More importantly, the GBF grants have allowed LGS to move beyond the use of proven technologies – the “low hanging fruit” – to trial innovations such as SMAC. In the process, LGS has taken its buildings from 3.5 – 4.5 star NABERS ratings in what is predominantly a 1980s portfolio to be on target for 5 star ratings – a level not being achieved by some new developments.
“Most of these works would have been financially viable without the GBF grants but they wouldn’t have been completed within the same time frames and, more importantly, they’ve given landlords such as LGS the confidence to invest in newer technologies by reducing the risk profile of their investment,” sad Napier & Blakeley’s head of sustainability, Roger Walker.
For LGS, the initiatives are starting to be reflected in capital values and will significantly delay the obsolescence factor within its portfolio. Noteworthy is the cost at which LGS has been able to green its portfolio. Mr Walker points to the fact that LGS has been able to introduce its sustainability initiatives at a cost of AU$50-$140 a square metre – some 30 per cent below the costs cited by many analysts.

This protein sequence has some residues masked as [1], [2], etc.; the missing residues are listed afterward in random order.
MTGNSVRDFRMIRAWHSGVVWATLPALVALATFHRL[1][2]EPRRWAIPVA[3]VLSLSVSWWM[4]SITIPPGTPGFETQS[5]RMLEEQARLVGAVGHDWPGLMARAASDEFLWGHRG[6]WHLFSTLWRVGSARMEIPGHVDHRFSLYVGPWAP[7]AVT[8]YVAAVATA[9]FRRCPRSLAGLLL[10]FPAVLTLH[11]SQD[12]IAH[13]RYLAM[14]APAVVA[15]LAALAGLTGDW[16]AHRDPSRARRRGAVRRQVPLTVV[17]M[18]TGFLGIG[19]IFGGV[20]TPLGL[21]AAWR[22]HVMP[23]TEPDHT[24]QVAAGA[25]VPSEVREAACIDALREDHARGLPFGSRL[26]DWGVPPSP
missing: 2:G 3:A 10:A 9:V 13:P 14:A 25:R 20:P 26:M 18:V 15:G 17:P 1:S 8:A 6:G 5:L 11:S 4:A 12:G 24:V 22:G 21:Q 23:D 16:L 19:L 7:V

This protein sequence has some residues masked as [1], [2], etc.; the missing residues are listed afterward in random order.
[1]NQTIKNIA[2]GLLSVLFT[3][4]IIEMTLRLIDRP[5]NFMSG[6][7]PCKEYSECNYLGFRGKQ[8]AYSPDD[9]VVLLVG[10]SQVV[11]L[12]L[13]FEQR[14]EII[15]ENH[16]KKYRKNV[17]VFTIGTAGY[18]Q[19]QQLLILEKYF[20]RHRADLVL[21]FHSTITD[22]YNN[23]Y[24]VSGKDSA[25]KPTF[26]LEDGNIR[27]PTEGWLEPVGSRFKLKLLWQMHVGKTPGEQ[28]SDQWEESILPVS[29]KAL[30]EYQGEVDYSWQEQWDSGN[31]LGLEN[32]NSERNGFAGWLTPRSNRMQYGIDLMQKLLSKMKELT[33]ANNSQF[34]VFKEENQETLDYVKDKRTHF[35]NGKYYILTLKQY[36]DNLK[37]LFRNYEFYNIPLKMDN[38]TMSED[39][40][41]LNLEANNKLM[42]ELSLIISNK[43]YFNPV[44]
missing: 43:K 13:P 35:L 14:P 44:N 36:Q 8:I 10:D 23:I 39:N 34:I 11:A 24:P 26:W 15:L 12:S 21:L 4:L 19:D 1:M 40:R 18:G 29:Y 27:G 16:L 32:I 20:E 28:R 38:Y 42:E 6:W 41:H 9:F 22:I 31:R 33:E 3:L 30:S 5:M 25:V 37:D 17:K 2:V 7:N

The LGS portfolio involves Sydney CBD buildings at 28 Margaret Street and 120 Sussex Street, alongside North Shore properties at 181 Miller Street, North Sydney; 100 Christie Street, St Leonards; 76 Berry Street and 2-4 Lyon Park Road.
CBRE has managed the implementation of the LGS green initiatives – educating tenants on the benefits and ensuring the fund’s buildings remain tenanted during the process.
Initial independent productivity studies for four of the six buildings have demonstrated a 2-10 per cent improvement in occupant productivity.
According to Mr Lambert: “The energy savings we’ve achieved have allowed LGS to increase tenant attraction and retention and provide a more productive working environment for our tenants. At the same time we’ve been able to improve our NABERS ratings to future proof our portfolio by reducing our future capital expenditure, improving rental demand and increasing the value of our buildings.”
This is an edited version of an article that was first published in CBRE’s Property Edge
Rebecca Pearce is CBRE head of sustainability, Pacific